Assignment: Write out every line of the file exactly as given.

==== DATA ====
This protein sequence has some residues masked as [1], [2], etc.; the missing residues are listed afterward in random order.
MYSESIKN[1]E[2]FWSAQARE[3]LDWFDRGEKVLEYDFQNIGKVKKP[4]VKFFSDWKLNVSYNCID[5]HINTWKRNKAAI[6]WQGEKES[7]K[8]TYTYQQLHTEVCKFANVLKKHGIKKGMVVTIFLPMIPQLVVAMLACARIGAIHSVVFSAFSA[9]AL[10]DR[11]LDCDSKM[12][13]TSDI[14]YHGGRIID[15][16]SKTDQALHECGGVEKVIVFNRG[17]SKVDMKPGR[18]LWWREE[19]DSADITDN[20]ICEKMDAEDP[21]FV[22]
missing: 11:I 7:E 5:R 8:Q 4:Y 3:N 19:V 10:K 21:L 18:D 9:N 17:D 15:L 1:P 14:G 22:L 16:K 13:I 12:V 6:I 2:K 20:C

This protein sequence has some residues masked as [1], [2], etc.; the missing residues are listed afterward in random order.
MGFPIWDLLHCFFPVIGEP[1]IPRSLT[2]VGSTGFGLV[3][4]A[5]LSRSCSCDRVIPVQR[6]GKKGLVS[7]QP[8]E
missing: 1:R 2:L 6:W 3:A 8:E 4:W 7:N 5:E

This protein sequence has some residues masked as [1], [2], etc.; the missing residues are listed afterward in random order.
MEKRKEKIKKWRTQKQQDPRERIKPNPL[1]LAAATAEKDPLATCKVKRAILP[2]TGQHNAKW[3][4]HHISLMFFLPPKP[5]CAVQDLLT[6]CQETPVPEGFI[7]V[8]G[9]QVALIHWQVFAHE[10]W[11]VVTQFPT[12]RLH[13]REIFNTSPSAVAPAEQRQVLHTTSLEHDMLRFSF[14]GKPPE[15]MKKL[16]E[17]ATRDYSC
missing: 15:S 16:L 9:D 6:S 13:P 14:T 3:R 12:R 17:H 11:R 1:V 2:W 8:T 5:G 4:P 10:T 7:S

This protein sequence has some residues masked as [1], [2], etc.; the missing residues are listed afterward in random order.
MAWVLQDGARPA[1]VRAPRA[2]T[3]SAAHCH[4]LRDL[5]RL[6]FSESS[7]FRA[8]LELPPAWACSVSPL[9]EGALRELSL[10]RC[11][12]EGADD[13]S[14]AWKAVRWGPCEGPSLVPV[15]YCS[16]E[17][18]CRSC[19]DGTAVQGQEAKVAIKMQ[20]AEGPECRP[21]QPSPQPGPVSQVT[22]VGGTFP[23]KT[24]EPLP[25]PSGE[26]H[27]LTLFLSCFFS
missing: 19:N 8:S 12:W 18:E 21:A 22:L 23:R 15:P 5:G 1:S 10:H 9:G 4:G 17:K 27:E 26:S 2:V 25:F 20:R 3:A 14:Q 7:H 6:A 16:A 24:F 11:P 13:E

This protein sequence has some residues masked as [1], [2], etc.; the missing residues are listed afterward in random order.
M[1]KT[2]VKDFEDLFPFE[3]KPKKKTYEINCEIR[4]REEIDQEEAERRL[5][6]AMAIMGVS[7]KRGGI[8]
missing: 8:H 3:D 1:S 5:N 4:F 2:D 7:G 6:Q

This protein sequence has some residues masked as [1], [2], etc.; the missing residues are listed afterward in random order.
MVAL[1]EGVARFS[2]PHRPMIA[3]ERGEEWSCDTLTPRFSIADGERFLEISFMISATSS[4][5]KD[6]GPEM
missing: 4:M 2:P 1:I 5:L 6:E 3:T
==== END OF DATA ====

This protein sequence has some residues masked as [1], [2], etc.; the missing residues are listed afterward in random order.
MYSESIKN[1]E[2]FWSAQARE[3]LDWFDRGEKVLEYDFQNIGKVKKP[4]VKFFSDWKLNVSYNCID[5]HINTWKRNKAAI[6]WQGEKES[7]K[8]TYTYQQLHTEVCKFANVLKKHGIKKGMVVTIFLPMIPQLVVAMLACARIGAIHSVVFSAFSA[9]AL[10]DR[11]LDCDSKM[12][13]TSDI[14]YHGGRIID[15][16]SKTDQALHECGGVEKVIVFNRG[17]SKVDMKPGR[18]LWWREE[19]DSADITDN[20]ICEKMDAEDP[21]FV[22]
missing: 11:I 7:E 5:R 8:Q 4:Y 3:N 19:V 10:K 21:L 18:D 9:N 17:D 15:L 1:P 14:G 22:L 16:K 13:I 12:V 6:I 2:K 20:C

This protein sequence has some residues masked as [1], [2], etc.; the missing residues are listed afterward in random order.
MGFPIWDLLHCFFPVIGEP[1]IPRSLT[2]VGSTGFGLV[3][4]A[5]LSRSCSCDRVIPVQR[6]GKKGLVS[7]QP[8]E
missing: 1:R 2:L 6:W 3:A 8:E 4:W 7:N 5:E

This protein sequence has some residues masked as [1], [2], etc.; the missing residues are listed afterward in random order.
MEKRKEKIKKWRTQKQQDPRERIKPNPL[1]LAAATAEKDPLATCKVKRAILP[2]TGQHNAKW[3][4]HHISLMFFLPPKP[5]CAVQDLLT[6]CQETPVPEGFI[7]V[8]G[9]QVALIHWQVFAHE[10]W[11]VVTQFPT[12]RLH[13]REIFNTSPSAVAPAEQRQVLHTTSLEHDMLRFSF[14]GKPPE[15]MKKL[16]E[17]ATRDYSC
missing: 15:S 16:L 9:D 6:S 13:P 14:T 3:R 12:R 17:H 11:R 1:V 2:W 8:T 5:G 4:P 10:T 7:S

This protein sequence has some residues masked as [1], [2], etc.; the missing residues are listed afterward in random order.
MAWVLQDGARPA[1]VRAPRA[2]T[3]SAAHCH[4]LRDL[5]RL[6]FSESS[7]FRA[8]LELPPAWACSVSPL[9]EGALRELSL[10]RC[11][12]EGADD[13]S[14]AWKAVRWGPCEGPSLVPV[15]YCS[16]E[17][18]CRSC[19]DGTAVQGQEAKVAIKMQ[20]AEGPECRP[21]QPSPQPGPVSQVT[22]VGGTFP[23]KT[24]EPLP[25]PSGE[26]H[27]LTLFLSCFFS
missing: 19:N 8:S 12:W 18:E 21:A 22:L 23:R 15:P 5:G 1:S 10:H 9:G 4:G 17:K 27:E 26:S 2:V 25:F 20:R 3:A 14:Q 7:H 6:A 16:A 24:F 11:P 13:E

This protein sequence has some residues masked as [1], [2], etc.; the missing residues are listed afterward in random order.
M[1]KT[2]VKDFEDLFPFE[3]KPKKKTYEINCEIR[4]REEIDQEEAERRL[5][6]AMAIMGVS[7]KRGGI[8]
missing: 8:H 3:D 1:S 5:N 4:F 2:D 7:G 6:Q

This protein sequence has some residues masked as [1], [2], etc.; the missing residues are listed afterward in random order.
MVAL[1]EGVARFS[2]PHRPMIA[3]ERGEEWSCDTLTPRFSIADGERFLEISFMISATSS[4][5]KD[6]GPEM
missing: 4:M 2:P 1:I 5:L 6:E 3:T